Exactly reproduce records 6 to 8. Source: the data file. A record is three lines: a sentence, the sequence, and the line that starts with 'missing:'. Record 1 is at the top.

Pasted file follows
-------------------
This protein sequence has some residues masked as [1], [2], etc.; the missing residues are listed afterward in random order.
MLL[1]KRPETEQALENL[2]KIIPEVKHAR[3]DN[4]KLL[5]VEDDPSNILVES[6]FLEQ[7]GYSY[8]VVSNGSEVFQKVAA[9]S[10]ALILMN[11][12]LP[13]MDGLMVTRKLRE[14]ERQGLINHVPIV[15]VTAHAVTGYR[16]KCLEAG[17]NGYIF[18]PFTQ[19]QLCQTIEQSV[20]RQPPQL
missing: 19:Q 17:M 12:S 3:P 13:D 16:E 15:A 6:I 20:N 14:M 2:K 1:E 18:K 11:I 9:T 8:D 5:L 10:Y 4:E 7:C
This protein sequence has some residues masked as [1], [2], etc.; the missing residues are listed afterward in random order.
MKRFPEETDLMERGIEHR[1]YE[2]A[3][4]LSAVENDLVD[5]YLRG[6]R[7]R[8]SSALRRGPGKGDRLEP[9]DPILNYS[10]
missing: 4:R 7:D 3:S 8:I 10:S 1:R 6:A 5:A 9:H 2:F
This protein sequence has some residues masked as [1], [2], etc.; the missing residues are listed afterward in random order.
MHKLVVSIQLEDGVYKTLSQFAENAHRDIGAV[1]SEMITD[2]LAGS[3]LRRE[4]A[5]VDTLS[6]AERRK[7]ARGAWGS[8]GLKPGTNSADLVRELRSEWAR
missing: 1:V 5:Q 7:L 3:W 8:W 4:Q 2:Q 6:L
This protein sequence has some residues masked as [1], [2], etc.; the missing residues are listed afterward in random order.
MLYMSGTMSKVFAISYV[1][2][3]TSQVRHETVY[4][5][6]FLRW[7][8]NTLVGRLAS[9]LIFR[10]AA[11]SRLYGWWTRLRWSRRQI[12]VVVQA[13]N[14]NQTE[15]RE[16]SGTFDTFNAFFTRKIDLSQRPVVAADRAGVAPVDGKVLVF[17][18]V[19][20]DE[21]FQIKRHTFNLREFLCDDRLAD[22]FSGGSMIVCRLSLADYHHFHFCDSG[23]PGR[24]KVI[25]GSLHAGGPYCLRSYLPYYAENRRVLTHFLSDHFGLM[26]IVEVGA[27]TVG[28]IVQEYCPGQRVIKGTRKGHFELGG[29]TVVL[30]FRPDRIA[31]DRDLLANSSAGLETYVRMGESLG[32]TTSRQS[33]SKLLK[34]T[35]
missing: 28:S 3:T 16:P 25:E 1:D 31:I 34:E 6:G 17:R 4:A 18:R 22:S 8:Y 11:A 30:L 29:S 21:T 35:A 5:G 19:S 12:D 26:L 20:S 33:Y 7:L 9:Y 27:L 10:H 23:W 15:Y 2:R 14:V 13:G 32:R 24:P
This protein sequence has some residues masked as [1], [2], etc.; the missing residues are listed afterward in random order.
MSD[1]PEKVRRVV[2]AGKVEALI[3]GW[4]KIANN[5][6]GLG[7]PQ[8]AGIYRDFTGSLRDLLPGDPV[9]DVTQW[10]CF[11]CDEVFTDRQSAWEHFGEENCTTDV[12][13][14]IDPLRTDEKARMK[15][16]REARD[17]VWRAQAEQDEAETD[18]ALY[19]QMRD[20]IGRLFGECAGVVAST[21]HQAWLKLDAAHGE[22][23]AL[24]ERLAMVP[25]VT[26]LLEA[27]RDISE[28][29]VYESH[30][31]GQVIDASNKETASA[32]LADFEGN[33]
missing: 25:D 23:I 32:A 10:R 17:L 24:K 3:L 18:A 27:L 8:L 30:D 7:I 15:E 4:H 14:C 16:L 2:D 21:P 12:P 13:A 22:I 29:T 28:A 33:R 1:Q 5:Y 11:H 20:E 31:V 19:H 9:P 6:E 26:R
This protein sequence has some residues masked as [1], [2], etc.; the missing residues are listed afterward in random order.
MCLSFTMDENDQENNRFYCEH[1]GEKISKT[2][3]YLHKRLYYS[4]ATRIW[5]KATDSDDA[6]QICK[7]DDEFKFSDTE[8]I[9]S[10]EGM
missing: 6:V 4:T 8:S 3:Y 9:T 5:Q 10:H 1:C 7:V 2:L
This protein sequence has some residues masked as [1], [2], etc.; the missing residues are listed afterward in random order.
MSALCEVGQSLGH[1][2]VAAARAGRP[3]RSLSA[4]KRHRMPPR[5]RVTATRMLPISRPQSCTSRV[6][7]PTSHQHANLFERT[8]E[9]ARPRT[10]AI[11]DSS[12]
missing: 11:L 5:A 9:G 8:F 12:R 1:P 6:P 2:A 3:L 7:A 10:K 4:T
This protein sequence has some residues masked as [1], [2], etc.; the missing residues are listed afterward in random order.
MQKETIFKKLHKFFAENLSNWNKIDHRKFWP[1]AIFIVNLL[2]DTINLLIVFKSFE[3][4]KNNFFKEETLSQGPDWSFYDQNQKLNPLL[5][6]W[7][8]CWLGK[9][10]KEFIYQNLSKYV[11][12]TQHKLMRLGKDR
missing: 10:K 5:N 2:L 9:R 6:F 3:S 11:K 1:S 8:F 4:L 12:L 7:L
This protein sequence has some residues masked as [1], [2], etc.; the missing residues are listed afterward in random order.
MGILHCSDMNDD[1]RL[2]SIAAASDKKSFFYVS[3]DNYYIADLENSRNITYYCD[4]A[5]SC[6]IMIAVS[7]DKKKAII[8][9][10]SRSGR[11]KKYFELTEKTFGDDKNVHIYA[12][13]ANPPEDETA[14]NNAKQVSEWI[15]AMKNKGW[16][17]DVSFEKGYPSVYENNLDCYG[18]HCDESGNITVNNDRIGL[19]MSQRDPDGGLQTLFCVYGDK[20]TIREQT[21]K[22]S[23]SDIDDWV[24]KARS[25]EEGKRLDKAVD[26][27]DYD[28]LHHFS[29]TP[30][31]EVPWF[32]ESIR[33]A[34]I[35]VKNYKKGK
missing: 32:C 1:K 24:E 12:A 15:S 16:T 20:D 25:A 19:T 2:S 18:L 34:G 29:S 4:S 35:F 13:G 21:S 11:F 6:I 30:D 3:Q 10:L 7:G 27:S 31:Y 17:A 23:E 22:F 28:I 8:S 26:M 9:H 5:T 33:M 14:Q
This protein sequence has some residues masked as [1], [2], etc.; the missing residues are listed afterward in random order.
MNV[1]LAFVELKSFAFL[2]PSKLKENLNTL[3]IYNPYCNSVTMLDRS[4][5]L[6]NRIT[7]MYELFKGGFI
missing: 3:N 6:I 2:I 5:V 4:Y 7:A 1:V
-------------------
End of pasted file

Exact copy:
This protein sequence has some residues masked as [1], [2], etc.; the missing residues are listed afterward in random order.
MCLSFTMDENDQENNRFYCEH[1]GEKISKT[2][3]YLHKRLYYS[4]ATRIW[5]KATDSDDA[6]QICK[7]DDEFKFSDTE[8]I[9]S[10]EGM
missing: 6:V 4:T 8:S 3:Y 9:T 5:Q 10:H 1:C 7:V 2:L
This protein sequence has some residues masked as [1], [2], etc.; the missing residues are listed afterward in random order.
MSALCEVGQSLGH[1][2]VAAARAGRP[3]RSLSA[4]KRHRMPPR[5]RVTATRMLPISRPQSCTSRV[6][7]PTSHQHANLFERT[8]E[9]ARPRT[10]AI[11]DSS[12]
missing: 11:L 5:A 9:G 8:F 12:R 1:P 6:P 2:A 3:L 7:A 10:K 4:T
This protein sequence has some residues masked as [1], [2], etc.; the missing residues are listed afterward in random order.
MQKETIFKKLHKFFAENLSNWNKIDHRKFWP[1]AIFIVNLL[2]DTINLLIVFKSFE[3][4]KNNFFKEETLSQGPDWSFYDQNQKLNPLL[5][6]W[7][8]CWLGK[9][10]KEFIYQNLSKYV[11][12]TQHKLMRLGKDR
missing: 10:K 5:N 2:L 9:R 6:F 3:S 11:K 1:S 8:F 4:L 12:L 7:L